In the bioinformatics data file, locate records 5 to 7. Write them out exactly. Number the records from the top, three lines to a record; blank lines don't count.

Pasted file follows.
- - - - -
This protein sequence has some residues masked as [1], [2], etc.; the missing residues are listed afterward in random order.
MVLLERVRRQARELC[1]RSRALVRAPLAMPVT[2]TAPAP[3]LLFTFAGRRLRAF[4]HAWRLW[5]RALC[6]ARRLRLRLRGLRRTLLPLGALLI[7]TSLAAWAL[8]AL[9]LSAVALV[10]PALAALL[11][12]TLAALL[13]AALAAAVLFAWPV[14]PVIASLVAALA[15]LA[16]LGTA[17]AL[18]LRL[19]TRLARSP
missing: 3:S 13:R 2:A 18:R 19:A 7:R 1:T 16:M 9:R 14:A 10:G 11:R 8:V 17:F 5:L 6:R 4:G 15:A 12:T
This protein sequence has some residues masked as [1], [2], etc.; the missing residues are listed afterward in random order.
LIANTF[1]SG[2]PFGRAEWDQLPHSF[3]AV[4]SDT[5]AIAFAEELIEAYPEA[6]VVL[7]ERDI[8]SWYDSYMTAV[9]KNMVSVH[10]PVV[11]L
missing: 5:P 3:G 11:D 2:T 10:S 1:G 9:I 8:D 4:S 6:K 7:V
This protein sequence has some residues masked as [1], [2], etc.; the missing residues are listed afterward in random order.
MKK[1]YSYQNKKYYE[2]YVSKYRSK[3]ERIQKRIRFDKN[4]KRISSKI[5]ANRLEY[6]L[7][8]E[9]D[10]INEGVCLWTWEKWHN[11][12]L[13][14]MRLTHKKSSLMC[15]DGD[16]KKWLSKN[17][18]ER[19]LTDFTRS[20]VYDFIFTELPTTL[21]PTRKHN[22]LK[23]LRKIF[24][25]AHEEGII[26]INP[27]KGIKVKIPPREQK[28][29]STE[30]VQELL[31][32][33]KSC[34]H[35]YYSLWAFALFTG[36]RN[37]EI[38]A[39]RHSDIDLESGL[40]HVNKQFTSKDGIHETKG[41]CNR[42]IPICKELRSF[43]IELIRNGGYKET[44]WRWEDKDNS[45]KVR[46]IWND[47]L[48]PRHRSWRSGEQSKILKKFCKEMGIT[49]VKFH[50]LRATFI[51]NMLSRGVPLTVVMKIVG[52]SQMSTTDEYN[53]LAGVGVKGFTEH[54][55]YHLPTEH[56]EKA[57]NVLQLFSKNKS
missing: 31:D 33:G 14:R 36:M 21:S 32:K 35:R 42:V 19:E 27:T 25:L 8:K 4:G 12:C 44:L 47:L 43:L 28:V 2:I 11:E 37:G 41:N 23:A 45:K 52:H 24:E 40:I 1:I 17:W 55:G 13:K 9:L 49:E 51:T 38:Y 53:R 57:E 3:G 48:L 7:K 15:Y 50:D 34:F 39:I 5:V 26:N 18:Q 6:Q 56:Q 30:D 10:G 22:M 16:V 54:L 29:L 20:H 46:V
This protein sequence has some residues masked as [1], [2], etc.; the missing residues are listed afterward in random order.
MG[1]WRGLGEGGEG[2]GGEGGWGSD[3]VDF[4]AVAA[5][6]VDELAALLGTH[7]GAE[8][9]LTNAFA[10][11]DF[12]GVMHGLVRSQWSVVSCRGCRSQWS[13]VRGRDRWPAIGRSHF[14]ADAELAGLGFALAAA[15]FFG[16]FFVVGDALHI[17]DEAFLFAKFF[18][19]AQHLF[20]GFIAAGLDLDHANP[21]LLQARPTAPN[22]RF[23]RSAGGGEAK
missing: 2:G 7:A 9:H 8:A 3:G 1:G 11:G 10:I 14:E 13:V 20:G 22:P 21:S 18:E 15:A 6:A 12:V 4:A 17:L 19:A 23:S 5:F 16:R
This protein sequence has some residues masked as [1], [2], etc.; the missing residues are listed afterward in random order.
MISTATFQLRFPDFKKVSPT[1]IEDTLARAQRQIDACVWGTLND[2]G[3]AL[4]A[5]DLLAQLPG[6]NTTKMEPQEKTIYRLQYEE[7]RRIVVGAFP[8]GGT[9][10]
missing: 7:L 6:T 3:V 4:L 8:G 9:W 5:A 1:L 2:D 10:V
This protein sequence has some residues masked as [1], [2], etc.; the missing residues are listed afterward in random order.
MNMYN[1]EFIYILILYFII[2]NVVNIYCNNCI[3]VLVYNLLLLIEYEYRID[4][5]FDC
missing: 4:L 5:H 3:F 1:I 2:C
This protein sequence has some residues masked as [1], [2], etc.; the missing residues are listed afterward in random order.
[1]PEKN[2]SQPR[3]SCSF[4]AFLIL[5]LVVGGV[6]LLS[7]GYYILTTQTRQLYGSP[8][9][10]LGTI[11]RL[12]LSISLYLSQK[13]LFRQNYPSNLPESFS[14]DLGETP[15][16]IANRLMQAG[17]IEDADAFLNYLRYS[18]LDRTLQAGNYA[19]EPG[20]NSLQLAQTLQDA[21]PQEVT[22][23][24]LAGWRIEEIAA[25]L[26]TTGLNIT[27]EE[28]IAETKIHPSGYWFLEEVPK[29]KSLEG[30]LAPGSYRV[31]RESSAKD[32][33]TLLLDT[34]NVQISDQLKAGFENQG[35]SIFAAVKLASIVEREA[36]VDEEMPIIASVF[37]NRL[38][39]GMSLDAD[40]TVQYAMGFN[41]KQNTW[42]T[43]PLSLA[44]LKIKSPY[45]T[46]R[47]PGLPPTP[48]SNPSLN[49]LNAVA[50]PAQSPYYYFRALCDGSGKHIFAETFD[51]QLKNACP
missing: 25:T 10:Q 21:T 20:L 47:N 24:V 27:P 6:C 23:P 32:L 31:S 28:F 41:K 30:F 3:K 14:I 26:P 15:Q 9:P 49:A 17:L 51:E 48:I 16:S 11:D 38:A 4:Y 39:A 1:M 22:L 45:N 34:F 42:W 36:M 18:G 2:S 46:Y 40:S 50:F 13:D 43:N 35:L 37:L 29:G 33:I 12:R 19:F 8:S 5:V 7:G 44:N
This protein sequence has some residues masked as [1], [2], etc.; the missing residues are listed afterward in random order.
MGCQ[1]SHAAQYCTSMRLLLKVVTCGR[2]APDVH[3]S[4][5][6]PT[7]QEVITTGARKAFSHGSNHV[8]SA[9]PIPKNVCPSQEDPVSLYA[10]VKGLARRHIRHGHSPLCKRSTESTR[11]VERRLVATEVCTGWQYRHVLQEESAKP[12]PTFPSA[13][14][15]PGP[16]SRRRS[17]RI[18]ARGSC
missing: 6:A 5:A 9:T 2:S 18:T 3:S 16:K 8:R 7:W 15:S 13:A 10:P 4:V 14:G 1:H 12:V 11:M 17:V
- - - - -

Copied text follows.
This protein sequence has some residues masked as [1], [2], etc.; the missing residues are listed afterward in random order.
MISTATFQLRFPDFKKVSPT[1]IEDTLARAQRQIDACVWGTLND[2]G[3]AL[4]A[5]DLLAQLPG[6]NTTKMEPQEKTIYRLQYEE[7]RRIVVGAFP[8]GGT[9][10]
missing: 7:L 6:T 3:V 4:L 8:G 9:W 5:A 1:L 2:D 10:V
This protein sequence has some residues masked as [1], [2], etc.; the missing residues are listed afterward in random order.
MNMYN[1]EFIYILILYFII[2]NVVNIYCNNCI[3]VLVYNLLLLIEYEYRID[4][5]FDC
missing: 4:L 5:H 3:F 1:I 2:C
This protein sequence has some residues masked as [1], [2], etc.; the missing residues are listed afterward in random order.
[1]PEKN[2]SQPR[3]SCSF[4]AFLIL[5]LVVGGV[6]LLS[7]GYYILTTQTRQLYGSP[8][9][10]LGTI[11]RL[12]LSISLYLSQK[13]LFRQNYPSNLPESFS[14]DLGETP[15][16]IANRLMQAG[17]IEDADAFLNYLRYS[18]LDRTLQAGNYA[19]EPG[20]NSLQLAQTLQDA[21]PQEVT[22][23][24]LAGWRIEEIAA[25]L[26]TTGLNIT[27]EE[28]IAETKIHPSGYWFLEEVPK[29]KSLEG[30]LAPGSYRV[31]RESSAKD[32][33]TLLLDT[34]NVQISDQLKAGFENQG[35]SIFAAVKLASIVEREA[36]VDEEMPIIASVF[37]NRL[38][39]GMSLDAD[40]TVQYAMGFN[41]KQNTW[42]T[43]PLSLA[44]LKIKSPY[45]T[46]R[47]PGLPPTP[48]SNPSLN[49]LNAVA[50]PAQSPYYYFRALCDGSGKHIFAETFD[51]QLKNACP
missing: 25:T 10:Q 21:T 20:L 47:N 24:V 27:P 6:C 23:P 32:L 31:S 28:F 41:K 30:F 3:K 14:I 26:P 15:Q 9:P 49:A 17:L 51:E 48:I 16:S 11:D 38:A 4:Y 39:A 1:M 22:L 45:N 34:F 42:W 36:M 18:G 2:S 46:Y 40:S 50:F 13:D 43:N 35:L 37:L 29:G 33:I 12:R 19:F 8:S 5:V 7:G 44:N